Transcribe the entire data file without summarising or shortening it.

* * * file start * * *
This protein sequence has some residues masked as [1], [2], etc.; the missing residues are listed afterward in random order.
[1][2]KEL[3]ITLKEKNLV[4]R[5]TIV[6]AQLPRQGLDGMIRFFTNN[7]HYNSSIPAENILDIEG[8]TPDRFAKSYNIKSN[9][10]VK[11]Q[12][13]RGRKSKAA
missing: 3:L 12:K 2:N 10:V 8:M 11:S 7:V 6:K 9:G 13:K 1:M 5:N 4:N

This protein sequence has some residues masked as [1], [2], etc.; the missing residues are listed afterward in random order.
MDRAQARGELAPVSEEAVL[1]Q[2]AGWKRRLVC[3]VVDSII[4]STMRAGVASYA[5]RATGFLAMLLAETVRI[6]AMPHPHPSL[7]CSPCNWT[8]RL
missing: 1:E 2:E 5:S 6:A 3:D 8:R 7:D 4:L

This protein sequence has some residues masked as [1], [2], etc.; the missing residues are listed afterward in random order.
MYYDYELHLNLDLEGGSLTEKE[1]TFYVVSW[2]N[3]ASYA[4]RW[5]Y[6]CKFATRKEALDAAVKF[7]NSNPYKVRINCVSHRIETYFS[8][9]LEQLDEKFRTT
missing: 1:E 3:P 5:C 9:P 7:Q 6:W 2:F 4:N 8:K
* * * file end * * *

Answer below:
This protein sequence has some residues masked as [1], [2], etc.; the missing residues are listed afterward in random order.
[1][2]KEL[3]ITLKEKNLV[4]R[5]TIV[6]AQLPRQGLDGMIRFFTNN[7]HYNSSIPAENILDIEG[8]TPDRFAKSYNIKSN[9][10]VK[11]Q[12][13]RGRKSKAA
missing: 3:L 12:K 2:N 10:V 8:M 11:S 7:V 6:K 9:G 13:K 1:M 5:N 4:N

This protein sequence has some residues masked as [1], [2], etc.; the missing residues are listed afterward in random order.
MDRAQARGELAPVSEEAVL[1]Q[2]AGWKRRLVC[3]VVDSII[4]STMRAGVASYA[5]RATGFLAMLLAETVRI[6]AMPHPHPSL[7]CSPCNWT[8]RL
missing: 1:E 2:E 5:S 6:A 3:D 8:R 7:D 4:L

This protein sequence has some residues masked as [1], [2], etc.; the missing residues are listed afterward in random order.
MYYDYELHLNLDLEGGSLTEKE[1]TFYVVSW[2]N[3]ASYA[4]RW[5]Y[6]CKFATRKEALDAAVKF[7]NSNPYKVRINCVSHRIETYFS[8][9]LEQLDEKFRTT
missing: 1:E 3:P 5:C 9:P 7:Q 6:W 2:F 4:N 8:K